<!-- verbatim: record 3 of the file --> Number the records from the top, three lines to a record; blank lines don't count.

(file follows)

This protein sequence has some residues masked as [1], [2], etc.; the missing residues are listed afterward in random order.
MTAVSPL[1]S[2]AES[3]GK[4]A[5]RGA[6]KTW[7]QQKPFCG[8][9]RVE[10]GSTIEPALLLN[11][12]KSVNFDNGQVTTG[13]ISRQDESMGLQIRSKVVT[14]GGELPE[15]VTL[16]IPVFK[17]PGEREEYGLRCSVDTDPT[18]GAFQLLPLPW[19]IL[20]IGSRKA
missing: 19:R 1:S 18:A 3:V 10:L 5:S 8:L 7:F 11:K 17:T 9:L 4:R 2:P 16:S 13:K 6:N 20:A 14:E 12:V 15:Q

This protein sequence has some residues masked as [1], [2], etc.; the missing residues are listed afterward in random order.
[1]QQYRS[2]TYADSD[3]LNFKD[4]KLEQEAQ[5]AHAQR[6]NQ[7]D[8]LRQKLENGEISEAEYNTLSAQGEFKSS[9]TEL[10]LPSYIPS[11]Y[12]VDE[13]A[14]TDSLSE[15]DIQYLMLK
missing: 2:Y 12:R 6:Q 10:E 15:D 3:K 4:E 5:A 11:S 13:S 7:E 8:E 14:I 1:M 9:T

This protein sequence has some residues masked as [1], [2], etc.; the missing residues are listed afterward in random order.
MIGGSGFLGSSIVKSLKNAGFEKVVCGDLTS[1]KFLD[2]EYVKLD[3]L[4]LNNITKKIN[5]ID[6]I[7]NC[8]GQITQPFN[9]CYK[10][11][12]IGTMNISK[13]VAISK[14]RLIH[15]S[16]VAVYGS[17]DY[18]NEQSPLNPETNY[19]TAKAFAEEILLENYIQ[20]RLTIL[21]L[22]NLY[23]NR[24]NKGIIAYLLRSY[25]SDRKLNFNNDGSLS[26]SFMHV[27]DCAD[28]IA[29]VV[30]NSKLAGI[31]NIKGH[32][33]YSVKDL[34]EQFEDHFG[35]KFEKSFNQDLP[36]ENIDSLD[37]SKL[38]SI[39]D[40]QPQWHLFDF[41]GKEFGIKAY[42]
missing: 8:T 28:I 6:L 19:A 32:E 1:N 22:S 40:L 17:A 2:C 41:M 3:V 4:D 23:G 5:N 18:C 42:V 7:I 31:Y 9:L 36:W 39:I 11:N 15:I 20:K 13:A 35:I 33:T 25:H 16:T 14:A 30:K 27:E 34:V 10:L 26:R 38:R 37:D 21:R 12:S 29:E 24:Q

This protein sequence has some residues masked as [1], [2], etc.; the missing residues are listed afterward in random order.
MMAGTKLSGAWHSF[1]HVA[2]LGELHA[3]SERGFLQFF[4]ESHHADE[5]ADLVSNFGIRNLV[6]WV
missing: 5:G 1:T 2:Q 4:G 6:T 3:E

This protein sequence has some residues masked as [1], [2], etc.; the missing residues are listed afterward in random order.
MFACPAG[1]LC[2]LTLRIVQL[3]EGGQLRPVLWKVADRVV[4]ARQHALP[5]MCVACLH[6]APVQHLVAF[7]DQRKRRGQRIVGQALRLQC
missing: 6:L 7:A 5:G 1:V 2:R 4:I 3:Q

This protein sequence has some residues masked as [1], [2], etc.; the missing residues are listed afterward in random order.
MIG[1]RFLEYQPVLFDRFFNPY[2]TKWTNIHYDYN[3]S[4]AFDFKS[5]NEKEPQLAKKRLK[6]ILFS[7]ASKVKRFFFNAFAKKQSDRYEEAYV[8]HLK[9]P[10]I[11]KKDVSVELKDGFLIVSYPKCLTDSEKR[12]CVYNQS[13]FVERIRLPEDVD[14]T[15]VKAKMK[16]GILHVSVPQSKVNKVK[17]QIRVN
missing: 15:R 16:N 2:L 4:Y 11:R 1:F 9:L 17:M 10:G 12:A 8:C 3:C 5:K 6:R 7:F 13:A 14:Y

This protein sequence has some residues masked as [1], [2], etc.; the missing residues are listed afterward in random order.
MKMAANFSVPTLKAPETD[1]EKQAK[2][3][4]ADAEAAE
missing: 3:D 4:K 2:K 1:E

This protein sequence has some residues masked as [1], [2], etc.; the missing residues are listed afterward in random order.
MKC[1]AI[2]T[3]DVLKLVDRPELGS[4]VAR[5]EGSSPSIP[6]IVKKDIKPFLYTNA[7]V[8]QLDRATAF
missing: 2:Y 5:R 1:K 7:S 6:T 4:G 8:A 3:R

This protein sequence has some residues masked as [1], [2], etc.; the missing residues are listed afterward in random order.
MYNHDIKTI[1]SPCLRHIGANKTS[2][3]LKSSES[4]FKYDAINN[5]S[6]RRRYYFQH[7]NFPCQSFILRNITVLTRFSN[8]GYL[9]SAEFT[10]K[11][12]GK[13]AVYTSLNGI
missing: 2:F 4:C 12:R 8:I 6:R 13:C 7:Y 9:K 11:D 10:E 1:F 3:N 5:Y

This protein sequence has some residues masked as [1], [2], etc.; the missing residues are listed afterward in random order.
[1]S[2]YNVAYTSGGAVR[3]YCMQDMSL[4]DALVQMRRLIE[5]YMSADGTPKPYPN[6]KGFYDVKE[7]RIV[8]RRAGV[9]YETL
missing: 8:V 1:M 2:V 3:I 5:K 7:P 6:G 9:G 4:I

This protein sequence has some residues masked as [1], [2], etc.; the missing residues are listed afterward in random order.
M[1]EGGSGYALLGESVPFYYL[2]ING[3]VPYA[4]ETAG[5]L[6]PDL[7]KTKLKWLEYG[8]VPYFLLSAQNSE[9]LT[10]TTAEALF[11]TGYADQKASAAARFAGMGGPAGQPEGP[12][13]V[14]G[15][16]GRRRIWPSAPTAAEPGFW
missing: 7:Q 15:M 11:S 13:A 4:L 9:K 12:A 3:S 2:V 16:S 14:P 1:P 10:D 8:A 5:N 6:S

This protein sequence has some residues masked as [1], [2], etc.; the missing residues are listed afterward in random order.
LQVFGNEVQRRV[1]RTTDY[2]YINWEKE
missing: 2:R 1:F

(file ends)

This protein sequence has some residues masked as [1], [2], etc.; the missing residues are listed afterward in random order.
MIGGSGFLGSSIVKSLKNAGFEKVVCGDLTS[1]KFLD[2]EYVKLD[3]L[4]LNNITKKIN[5]ID[6]I[7]NC[8]GQITQPFN[9]CYK[10][11][12]IGTMNISK[13]VAISK[14]RLIH[15]S[16]VAVYGS[17]DY[18]NEQSPLNPETNY[19]TAKAFAEEILLENYIQ[20]RLTIL[21]L[22]NLY[23]NR[24]NKGIIAYLLRSY[25]SDRKLNFNNDGSLS[26]SFMHV[27]DCAD[28]IA[29]VV[30]NSKLAGI[31]NIKGH[32][33]YSVKDL[34]EQFEDHFG[35]KFEKSFNQDLP[36]ENIDSLD[37]SKL[38]SI[39]D[40]QPQWHLFDF[41]GKEFGIKAY[42]
missing: 8:T 28:I 6:L 19:A 32:E 1:N 22:S 40:L 17:A 2:C 41:M 3:V 4:D 23:G 5:N 18:C 42:V 7:I 31:Y 9:L 36:W 39:I 11:N 15:I 20:K 13:A 35:I 33:T 25:H 16:T 14:A 30:K 27:E 34:V 10:L 26:R 38:R 37:D 21:R 12:S 29:E 24:Q